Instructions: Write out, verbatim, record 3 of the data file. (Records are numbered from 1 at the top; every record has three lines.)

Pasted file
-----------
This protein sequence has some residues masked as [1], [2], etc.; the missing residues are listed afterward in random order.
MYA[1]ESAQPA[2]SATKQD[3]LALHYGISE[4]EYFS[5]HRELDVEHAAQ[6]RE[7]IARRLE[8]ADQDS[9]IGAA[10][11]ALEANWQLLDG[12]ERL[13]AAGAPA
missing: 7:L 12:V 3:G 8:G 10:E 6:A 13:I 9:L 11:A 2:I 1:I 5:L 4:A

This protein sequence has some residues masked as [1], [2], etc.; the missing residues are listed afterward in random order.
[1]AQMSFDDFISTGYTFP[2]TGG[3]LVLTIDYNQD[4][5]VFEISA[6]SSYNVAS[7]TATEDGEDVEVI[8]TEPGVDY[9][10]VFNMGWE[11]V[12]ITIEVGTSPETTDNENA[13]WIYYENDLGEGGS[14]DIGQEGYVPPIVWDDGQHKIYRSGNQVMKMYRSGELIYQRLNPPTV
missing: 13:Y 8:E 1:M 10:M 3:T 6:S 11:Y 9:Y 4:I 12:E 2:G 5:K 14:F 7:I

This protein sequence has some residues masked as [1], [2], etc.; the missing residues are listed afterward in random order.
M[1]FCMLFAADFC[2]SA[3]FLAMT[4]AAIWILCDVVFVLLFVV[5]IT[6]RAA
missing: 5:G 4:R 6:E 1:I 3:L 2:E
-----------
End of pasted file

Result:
This protein sequence has some residues masked as [1], [2], etc.; the missing residues are listed afterward in random order.
M[1]FCMLFAADFC[2]SA[3]FLAMT[4]AAIWILCDVVFVLLFVV[5]IT[6]RAA
missing: 5:G 4:R 6:E 1:I 3:L 2:E